European Commission president Jose Manuel Barroso turns up the heat on Europe's sluggish response to its government debt and banking crisis.
NEW YORK (CNNMoney) -- European Commission president Jose Manuel Barroso announced a five-point plan Wednesday to address Europe's sovereign debt problems, saying policymakers need to act immediately to resolve the long running crisis.
"We now need to get ahead of the curve," Barroso told the European Parliament.
Barroso, who heads the European Union's executive body, outlined a series of measures that represent a "comprehensive response" to the debt problems that are putting stress on the European banking system.
He said European leaders need to act quickly and agree on the plan at the next meeting of the European Council on October 23.
"Confidence can be restored through an immediate deployment of all the elements needed to solve the crisis," said Barroso. "Only in this way we will be able to convince our citizens, our global partners and the markets that we have the solutions that measure up to the challenges all economies are facing."
Barroso said the first step is to take "decisive action on Greece," including the latest installment of bailout money for the debt stricken nation.
International monitors in Athens completed a review of the Greece's finances Monday, saying the nation should receive the much-needed funds in early November.
Greece should also receive a second "adjustment program," based on a combination of private sector involvement and "adequate financing" from European governments, he said.
Barroso called on European leaders to "urgently strengthen the banks," which have been hit by liquidity problems linked to fears that the debt problems in Greece could spread to Italy and other euro area nations.
"The sovereign contagion and banks, whether we like it or not, are now linked," he said.
Echoing recent comments made by the leaders of Germany and France, Barroso said banks should first seek to raise capital from private investors. If they cannot, he said European states should inject capital into banks before tapping funds from the European Financial Stability Facility.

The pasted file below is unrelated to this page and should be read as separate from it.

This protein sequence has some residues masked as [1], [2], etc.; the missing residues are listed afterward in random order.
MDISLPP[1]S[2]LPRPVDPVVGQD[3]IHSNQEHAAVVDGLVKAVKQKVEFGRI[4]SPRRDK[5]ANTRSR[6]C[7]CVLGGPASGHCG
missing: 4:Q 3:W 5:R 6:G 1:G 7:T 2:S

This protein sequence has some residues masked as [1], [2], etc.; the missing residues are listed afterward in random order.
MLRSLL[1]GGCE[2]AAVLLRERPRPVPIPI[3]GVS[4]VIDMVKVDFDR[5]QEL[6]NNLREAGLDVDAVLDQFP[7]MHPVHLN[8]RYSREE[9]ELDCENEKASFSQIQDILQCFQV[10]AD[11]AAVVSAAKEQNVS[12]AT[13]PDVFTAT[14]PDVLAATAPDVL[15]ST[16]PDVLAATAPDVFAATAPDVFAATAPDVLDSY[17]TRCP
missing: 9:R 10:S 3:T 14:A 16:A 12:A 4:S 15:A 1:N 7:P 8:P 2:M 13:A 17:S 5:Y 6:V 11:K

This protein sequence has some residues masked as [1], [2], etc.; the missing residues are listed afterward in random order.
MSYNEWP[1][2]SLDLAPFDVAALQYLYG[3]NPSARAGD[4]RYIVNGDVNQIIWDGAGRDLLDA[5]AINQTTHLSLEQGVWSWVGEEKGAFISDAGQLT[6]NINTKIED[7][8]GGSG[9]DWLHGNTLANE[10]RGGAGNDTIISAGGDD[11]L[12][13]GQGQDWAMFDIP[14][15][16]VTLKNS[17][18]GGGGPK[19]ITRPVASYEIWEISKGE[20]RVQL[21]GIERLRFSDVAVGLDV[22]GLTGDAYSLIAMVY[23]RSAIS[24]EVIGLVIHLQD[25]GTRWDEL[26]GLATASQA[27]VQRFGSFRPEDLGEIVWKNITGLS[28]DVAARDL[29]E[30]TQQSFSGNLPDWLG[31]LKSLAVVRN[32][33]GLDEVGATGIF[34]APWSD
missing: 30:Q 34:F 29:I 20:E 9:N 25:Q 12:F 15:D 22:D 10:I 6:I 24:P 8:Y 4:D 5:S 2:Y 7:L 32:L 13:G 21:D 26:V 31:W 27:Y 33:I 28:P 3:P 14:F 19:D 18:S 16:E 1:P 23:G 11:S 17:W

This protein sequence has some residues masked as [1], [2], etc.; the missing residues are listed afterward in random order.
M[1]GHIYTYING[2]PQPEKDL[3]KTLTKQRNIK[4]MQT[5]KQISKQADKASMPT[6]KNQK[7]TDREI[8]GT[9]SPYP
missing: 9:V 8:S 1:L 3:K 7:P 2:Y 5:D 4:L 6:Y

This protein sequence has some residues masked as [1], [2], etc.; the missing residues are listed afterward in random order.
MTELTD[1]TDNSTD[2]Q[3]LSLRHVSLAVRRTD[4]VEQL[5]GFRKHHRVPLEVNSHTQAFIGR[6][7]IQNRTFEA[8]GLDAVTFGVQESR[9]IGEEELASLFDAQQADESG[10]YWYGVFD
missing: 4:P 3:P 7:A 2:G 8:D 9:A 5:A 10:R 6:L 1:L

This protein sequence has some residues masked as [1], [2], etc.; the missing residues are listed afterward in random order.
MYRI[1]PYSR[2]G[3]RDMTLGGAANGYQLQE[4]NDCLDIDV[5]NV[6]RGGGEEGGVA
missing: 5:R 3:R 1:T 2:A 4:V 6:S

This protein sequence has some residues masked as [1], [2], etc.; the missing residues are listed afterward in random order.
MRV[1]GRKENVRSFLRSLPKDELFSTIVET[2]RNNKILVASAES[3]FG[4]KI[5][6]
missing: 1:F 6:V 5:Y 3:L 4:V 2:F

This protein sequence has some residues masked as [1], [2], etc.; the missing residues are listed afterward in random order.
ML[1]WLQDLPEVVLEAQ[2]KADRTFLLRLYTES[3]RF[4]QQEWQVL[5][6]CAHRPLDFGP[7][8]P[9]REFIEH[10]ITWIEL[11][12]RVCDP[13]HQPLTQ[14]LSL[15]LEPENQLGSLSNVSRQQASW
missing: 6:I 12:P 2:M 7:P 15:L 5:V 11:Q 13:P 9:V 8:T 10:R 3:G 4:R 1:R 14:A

Barroso also called on the European Banking Authority to conduct another assessment of the banking system to determine which banks have the largest exposure to distressed government debt.
Banks that do not meet new capital requirements should be prevented from paying dividends to investors and bonuses to employees, he said.
In addition, Barroso said EU policymakers should "fast track" policies aimed at enhancing stability and economic growth in Europe.
"We are really speaking seriously when we mention the need for more discipline, more integration," he told Parliament.
Barroso said policymakers should accelerate the adoption of the European Stability Mechanism, a permanent replacement for the temporary EFSF. He also called for swift action on a proposed financial transaction tax.
In addition, he urged policymakers to take steps toward greater cooperation on economic and fiscal policies across the 27-member European Union.
"We must complete the monetary union with a real economic union," Barroso said. "The future of the euro depends on it."
But he also said the need to make longer-term structural reforms should not prevent officials from taking immediate action on measures to contain the crisis.
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